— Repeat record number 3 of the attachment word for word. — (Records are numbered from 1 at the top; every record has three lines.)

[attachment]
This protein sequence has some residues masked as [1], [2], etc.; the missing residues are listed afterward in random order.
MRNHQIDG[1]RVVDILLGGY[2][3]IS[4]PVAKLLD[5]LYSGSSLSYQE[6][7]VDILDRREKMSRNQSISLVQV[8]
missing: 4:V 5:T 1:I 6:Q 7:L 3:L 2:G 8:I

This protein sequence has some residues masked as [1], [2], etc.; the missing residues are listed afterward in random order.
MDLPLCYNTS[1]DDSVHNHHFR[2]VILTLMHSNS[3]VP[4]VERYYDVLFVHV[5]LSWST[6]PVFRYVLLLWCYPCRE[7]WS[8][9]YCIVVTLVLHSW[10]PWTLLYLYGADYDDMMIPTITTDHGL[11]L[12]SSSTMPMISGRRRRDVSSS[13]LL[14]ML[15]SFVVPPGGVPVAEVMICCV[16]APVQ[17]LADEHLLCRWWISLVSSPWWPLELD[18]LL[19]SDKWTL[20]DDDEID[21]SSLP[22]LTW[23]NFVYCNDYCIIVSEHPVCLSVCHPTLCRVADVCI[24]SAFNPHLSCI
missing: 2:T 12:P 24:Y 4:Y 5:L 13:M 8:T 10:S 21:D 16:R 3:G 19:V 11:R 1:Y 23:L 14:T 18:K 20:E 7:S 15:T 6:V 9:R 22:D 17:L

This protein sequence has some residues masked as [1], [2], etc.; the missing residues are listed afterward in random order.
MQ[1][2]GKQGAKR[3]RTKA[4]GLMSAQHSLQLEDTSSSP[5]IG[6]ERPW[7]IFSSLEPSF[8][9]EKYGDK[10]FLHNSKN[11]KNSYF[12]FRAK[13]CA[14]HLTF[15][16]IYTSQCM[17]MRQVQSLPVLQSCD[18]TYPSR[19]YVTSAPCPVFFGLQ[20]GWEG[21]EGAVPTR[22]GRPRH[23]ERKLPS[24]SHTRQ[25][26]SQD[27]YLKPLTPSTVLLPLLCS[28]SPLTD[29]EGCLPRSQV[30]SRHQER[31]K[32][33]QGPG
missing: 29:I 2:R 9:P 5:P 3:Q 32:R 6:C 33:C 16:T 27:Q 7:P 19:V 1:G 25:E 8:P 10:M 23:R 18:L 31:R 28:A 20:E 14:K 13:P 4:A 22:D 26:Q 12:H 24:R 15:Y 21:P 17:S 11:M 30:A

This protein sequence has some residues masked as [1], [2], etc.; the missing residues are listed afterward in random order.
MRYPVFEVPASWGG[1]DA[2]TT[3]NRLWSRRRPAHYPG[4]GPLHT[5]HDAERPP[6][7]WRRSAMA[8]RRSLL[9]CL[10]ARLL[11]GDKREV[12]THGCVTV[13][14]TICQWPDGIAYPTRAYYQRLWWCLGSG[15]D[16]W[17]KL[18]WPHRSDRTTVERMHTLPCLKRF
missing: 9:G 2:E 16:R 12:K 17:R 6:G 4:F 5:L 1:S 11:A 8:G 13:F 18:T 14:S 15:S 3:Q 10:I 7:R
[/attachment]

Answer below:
This protein sequence has some residues masked as [1], [2], etc.; the missing residues are listed afterward in random order.
MQ[1][2]GKQGAKR[3]RTKA[4]GLMSAQHSLQLEDTSSSP[5]IG[6]ERPW[7]IFSSLEPSF[8][9]EKYGDK[10]FLHNSKN[11]KNSYF[12]FRAK[13]CA[14]HLTF[15][16]IYTSQCM[17]MRQVQSLPVLQSCD[18]TYPSR[19]YVTSAPCPVFFGLQ[20]GWEG[21]EGAVPTR[22]GRPRH[23]ERKLPS[24]SHTRQ[25][26]SQD[27]YLKPLTPSTVLLPLLCS[28]SPLTD[29]EGCLPRSQV[30]SRHQER[31]K[32][33]QGPG
missing: 29:I 2:R 9:P 5:P 3:Q 32:R 6:C 33:C 16:T 27:Q 7:P 19:V 1:G 25:E 8:P 10:M 23:R 18:L 31:R 28:A 20:E 14:K 13:P 4:A 22:D 26:Q 12:H 24:R 15:Y 21:P 17:S 11:M 30:A